National Ag News for April 03, 2023

Farmers Planting More Corn and Soybean Acres in 2023

USDA released its Prospective Plantings report showing producers are planting more corn and soybean acres than last year. Farmers intend to plant 92 million acres of corn, up four percent from last year. Soybean growers intend to plant 87.5 million acres this year, up slightly from last year. The all-wheat planted area is estimated at 49.9 million acres, up nine percent from 2022. Winter wheat planted estimates are 37.5 million acres, 13 percent higher than in 2022. Spring wheat acres are expected to reach 11.3 million, 18 percent below last year. All-cotton planted acres are expected to total 11.3 million acres, 18 percent lower than in 2022. USDA also released the Quarterly Grain Stocks report. Corn stocks totaled 7.4 billion bushels, five percent lower than March 2022. Soybeans stored totaled 1.69 billion bushels, 13 percent lower than last year. All-wheat storage totaled 946 million bushels, eight percent lower than March 2022.

USDA Expands Margin Protection for Corn and Soybean Growers

USDA announced it is expanding the Margin Protection insurance plan. The agency will add more than 1,000 counties to the insurance option that provides coverage against an unexpected decrease in operating margins for corn and soybean farmers. This expansion comes from growing interest among producers and will be available by June 30. Interested producers will need to purchase their coverage by September 30 to be eligible for the 2024 crop year. “Increasing the availability of a program is sometimes the best way we can improve upon an effective program and serve our farmers with more risk management resources,” says Marcia Bunger, administrator of the Risk Management Agency. Margin Protection protects against decreases in margin caused by reduced county yields, reduced commodity prices, increased prices of certain inputs, or any combination of these issues. “This expansion will provide a viable insurance option for so many more farmers across the country,” Bunger adds.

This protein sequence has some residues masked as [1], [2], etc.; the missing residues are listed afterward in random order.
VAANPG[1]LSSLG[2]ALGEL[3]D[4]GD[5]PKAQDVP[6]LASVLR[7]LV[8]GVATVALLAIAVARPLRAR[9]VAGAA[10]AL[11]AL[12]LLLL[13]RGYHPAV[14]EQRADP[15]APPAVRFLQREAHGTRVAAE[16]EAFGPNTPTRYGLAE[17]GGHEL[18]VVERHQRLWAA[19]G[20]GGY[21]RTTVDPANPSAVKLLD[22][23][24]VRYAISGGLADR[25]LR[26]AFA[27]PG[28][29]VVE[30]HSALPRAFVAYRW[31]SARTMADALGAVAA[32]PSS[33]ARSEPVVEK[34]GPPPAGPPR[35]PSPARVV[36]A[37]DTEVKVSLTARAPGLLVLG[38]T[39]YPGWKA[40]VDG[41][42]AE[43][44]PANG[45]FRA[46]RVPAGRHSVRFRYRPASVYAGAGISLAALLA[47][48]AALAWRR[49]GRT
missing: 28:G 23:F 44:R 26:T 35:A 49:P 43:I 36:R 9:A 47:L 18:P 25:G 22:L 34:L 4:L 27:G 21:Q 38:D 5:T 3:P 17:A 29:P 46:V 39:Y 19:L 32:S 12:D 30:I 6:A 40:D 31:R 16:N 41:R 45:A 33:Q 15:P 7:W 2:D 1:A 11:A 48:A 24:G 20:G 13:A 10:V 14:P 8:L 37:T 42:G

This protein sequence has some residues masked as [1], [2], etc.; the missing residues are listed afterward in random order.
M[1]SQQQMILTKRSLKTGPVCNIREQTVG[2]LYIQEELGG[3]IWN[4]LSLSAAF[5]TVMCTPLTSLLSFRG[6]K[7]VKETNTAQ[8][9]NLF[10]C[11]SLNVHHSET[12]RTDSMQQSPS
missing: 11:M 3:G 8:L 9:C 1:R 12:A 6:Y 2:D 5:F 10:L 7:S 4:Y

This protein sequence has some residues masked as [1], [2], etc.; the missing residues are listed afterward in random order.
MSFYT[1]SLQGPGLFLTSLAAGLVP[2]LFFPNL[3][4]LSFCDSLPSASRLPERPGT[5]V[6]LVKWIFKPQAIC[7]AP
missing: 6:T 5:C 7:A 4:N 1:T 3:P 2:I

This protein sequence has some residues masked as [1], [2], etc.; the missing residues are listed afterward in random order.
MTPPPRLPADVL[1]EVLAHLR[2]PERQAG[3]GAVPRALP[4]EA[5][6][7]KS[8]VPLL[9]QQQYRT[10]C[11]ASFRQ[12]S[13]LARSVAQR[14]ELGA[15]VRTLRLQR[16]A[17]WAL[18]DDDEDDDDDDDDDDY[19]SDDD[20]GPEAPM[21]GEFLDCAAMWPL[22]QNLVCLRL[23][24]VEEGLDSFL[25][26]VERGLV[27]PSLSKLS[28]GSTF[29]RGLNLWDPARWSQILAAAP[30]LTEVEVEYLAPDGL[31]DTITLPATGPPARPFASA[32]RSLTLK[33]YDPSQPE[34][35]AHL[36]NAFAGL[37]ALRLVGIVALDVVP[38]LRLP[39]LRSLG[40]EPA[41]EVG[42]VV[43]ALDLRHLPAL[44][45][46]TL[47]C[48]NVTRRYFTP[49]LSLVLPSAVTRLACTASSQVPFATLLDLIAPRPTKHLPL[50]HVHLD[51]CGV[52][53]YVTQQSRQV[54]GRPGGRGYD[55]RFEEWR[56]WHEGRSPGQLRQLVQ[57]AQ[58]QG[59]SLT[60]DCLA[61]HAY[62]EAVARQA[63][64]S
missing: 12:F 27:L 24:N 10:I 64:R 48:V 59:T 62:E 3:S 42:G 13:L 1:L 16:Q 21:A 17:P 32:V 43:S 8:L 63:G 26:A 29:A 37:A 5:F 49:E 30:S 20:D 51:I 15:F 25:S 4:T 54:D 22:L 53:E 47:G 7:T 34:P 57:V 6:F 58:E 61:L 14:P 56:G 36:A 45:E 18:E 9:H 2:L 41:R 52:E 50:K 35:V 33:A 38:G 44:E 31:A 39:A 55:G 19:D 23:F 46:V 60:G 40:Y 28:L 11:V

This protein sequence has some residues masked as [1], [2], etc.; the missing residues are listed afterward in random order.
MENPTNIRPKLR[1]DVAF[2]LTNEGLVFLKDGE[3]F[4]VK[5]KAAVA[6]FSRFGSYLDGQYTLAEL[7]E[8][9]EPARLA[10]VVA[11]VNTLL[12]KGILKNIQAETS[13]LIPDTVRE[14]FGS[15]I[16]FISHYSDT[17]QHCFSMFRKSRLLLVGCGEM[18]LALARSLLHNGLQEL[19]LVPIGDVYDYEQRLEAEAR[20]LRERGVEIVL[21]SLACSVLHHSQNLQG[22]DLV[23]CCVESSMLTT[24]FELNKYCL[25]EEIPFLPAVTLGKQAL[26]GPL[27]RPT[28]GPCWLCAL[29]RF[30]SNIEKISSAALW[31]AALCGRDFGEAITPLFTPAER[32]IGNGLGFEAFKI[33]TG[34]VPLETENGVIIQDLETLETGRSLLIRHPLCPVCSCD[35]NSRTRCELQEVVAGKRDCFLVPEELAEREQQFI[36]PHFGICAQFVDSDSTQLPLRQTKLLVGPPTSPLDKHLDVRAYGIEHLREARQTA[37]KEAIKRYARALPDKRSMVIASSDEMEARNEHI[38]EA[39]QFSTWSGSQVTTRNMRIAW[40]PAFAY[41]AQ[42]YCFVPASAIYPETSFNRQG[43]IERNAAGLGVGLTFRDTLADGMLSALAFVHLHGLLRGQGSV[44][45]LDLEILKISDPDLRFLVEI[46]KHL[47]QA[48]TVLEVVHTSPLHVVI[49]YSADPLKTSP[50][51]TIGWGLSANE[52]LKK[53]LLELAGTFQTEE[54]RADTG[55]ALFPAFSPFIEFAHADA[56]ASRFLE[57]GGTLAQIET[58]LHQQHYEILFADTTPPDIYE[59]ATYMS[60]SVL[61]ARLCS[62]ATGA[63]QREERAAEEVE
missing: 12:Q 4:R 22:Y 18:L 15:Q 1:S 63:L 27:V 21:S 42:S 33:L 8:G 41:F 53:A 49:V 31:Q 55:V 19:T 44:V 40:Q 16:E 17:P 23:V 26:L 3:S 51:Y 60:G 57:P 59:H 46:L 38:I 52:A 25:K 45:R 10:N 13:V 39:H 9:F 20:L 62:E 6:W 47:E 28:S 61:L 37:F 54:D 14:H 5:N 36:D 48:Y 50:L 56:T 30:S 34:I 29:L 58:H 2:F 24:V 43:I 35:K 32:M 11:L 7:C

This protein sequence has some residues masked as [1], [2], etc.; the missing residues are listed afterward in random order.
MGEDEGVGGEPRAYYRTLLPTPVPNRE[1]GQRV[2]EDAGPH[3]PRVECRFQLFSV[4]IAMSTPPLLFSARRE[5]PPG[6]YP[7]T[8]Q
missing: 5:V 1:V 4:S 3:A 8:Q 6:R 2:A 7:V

Next Generation Fuels Act Reintroduced in the House

The Next Generation Fuels Act has been officially reintroduced in the House of Representatives. Several of America’s top agricultural organizations endorsed the move, saying it would help address the country’s most pressing energy issues through a transition to cleaner fuels and vehicles. “The Act would clean up the nation’s fuel supply and transition new vehicles to use cleaner, more efficient fuels that would also lower costs for drivers,” says Tom Haag (Hayg), president of the National Corn Growers Association. “By establishing a clean, high-octane standard for fuel and requiring that sources of additional octane result in at least 40 percent fewer greenhouse gas emissions, automakers could improve fuel efficiency through advanced engines.” Rob Larew, president of the National Farmers Union, says there’s no time to waste. “America’s farmers and ranchers are ready to be part of the global climate solution,” Larew says. “This will benefit farmers, consumers, and the planet.”

U.S. Ethanol Gets Full Access to Japan